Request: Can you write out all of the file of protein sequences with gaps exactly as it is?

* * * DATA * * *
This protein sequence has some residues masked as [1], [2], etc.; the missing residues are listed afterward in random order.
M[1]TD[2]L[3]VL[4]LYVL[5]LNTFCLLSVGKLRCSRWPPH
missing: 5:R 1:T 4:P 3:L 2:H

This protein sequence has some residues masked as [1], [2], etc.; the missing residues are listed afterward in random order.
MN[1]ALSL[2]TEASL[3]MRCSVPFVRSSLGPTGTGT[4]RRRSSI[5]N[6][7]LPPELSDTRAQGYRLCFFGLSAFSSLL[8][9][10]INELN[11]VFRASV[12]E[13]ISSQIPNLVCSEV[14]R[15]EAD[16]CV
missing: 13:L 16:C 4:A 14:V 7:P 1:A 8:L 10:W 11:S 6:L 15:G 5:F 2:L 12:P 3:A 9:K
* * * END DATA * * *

This protein sequence has some residues masked as [1], [2], etc.; the missing residues are listed afterward in random order.
M[1]TD[2]L[3]VL[4]LYVL[5]LNTFCLLSVGKLRCSRWPPH
missing: 5:R 1:T 4:P 3:L 2:H

This protein sequence has some residues masked as [1], [2], etc.; the missing residues are listed afterward in random order.
MN[1]ALSL[2]TEASL[3]MRCSVPFVRSSLGPTGTGT[4]RRRSSI[5]N[6][7]LPPELSDTRAQGYRLCFFGLSAFSSLL[8][9][10]INELN[11]VFRASV[12]E[13]ISSQIPNLVCSEV[14]R[15]EAD[16]CV
missing: 13:L 16:C 4:A 14:V 7:P 1:A 8:L 10:W 11:S 6:L 15:G 5:F 2:L 12:P 3:A 9:K